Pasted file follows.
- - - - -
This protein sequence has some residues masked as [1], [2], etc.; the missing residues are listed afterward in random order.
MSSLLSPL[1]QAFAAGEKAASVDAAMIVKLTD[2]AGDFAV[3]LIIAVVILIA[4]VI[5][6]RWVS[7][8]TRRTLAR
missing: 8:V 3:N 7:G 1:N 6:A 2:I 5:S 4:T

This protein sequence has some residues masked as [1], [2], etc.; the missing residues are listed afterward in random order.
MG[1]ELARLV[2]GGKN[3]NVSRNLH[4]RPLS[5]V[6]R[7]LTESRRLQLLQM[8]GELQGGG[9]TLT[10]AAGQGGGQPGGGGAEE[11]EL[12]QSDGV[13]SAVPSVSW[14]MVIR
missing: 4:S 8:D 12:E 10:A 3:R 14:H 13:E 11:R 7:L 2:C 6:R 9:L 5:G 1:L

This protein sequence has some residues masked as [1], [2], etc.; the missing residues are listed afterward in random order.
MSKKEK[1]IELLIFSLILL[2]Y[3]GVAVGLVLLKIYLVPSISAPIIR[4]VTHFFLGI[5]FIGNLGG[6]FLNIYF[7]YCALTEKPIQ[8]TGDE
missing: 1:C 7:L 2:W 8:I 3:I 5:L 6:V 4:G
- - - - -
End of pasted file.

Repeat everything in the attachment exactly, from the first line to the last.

This protein sequence has some residues masked as [1], [2], etc.; the missing residues are listed afterward in random order.
MSSLLSPL[1]QAFAAGEKAASVDAAMIVKLTD[2]AGDFAV[3]LIIAVVILIA[4]VI[5][6]RWVS[7][8]TRRTLAR
missing: 8:V 3:N 7:G 1:N 6:A 2:I 5:S 4:T

This protein sequence has some residues masked as [1], [2], etc.; the missing residues are listed afterward in random order.
MG[1]ELARLV[2]GGKN[3]NVSRNLH[4]RPLS[5]V[6]R[7]LTESRRLQLLQM[8]GELQGGG[9]TLT[10]AAGQGGGQPGGGGAEE[11]EL[12]QSDGV[13]SAVPSVSW[14]MVIR
missing: 4:S 8:D 12:E 10:A 3:R 14:H 13:E 11:R 7:L 2:C 6:R 9:L 5:G 1:L

This protein sequence has some residues masked as [1], [2], etc.; the missing residues are listed afterward in random order.
MSKKEK[1]IELLIFSLILL[2]Y[3]GVAVGLVLLKIYLVPSISAPIIR[4]VTHFFLGI[5]FIGNLGG[6]FLNIYF[7]YCALTEKPIQ[8]TGDE
missing: 1:C 7:L 2:W 8:I 3:I 5:L 6:V 4:G